The 2018 mid-term elections are fast approaching and are likely to lead to a rise in political activity by employees. This increase in employee political activity raises the risk of inadvertent “pay-to-play” violations. Political activity can occur in many forms, including through contributions to and fundraising on behalf of various types of PACs and other political organizations, and each type of activity has unique pay-to-play risks. The SEC has a strong interest in this area in terms of enforcement and examinations, and they continue to receive requests for exemptive relief. Apart from SEC regulations, advisers also need to consider state and local pay-to-play regulations.
This webinar is intended to provide investment advisers with an overview of pay-to-play issues, with a focus on issues that are likely to arise in connection with the 2018 mid-term elections. In particular, the webinar will cover:
- Federal, state, and local pay-to-play regulations, including SEC Rule 206(4)-5.
- New developments in the 2018 election cycle, with strategies for addressing compliance risks.
- SEC’s examination and enforcement activity in this area.
- A review of the SEC’s exemptive relief.
Charles Borden, partner, leads Allen & Overy’s Political Law Practice. He focuses on the intersection of law and political activity, and regularly counsels multinational corporations on the regulatory and compliance obligations, as well as the political and reputational consequences, of political activity relating to campaign finance law; the Lobbying Disclosure Act; state and local lobbying law; the Foreign Agents Registration Act; the SEC’s regulation of municipal advisors; the federal pay-to-play rules for municipal dealers, investment advisers, and swap dealers; the Stop Trading on Congressional Knowledge Act; laws regulating the solicitation of contracts and investments from public sector entities; state and local pay-to-play laws; and federal, state, and local laws concerning gifts, entertainment, post-employment restrictions for former public employees, procurement, public financial disclosures, and government ethics. Charles also counsels individuals appointed to senior positions in the Executive Branch of the federal government – as well as such individuals’ private sector employers – on federal conflict-of-interest, security clearance, and financial disclosure requirements and helps such appointees formulate strategies for resolving legal and political issues connected to their nomination.
Samuel Brown, Senior Counsel of Allen & Overy, focuses on political law issues, particularly as such issues relate to commercial interactions with public sector entities. Among other topics, he counsels multinational corporations on pay-to-play issues, placement agent regulations, lobbying regulations, gifts and entertainment, revolving door restrictions, campaign finance laws, and issues relating to the federal Freedom of Information Act and state Public Records Acts. Sam has experience with the regulation of municipal securities and municipal advisors, as well as other securities regulation and enforcement matters. Sam also counsels financial services clients on anti-money laundering and anti-corruption issues. In addition, Sam counsels individuals appointed to Executive Branch positions on federal conflict-of-interest, security clearance, and financial disclosure requirements. Sam joined Allen & Overy after serving as Counsel to Commissioner Ellen Weintraub of the Federal Election Commission (FEC), where he played a key role in formulating the Commission’s response to the Citizens United decision, among other developments. Prior to joining the FEC, Sam developed extensive experience in helping clients develop compliance regimes for state and local pay-to-play laws, including through a secondment to a major financial services company.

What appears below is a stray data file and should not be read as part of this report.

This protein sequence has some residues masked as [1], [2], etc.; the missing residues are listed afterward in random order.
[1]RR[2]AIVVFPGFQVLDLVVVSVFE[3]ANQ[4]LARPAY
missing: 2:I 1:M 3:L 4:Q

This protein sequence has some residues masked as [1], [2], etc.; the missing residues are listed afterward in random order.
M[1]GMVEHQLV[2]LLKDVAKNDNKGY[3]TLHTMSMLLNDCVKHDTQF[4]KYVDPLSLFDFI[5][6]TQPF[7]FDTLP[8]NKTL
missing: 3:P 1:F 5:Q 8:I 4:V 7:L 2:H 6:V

Sarah Buescher is Associate General Counsel of the Investment Adviser Association. She is responsible for ERISA and pension issues as well as core Investment Advisers Act issues. Before joining the IAA, Sarah served as a Branch Chief in the Investment Adviser Regulation Office in the SEC's Division of Investment Management. She also worked in the SEC's Office of the General Counsel and started her legal career in the SEC's Division of Investment Management. Sarah also has industry experience. Between 1999 and 2009, she worked at Vanguard, first in the Legal Department as Associate Counsel and Senior Counsel, and later as Manager of International Compliance in Vanguard's Compliance Department. Sarah earned her B.S. in Communication Studies from Northwestern University in 1989, and her J.D. from the University of Notre Dame Law School in 1994. She is a member of the District of Columbia Bar.
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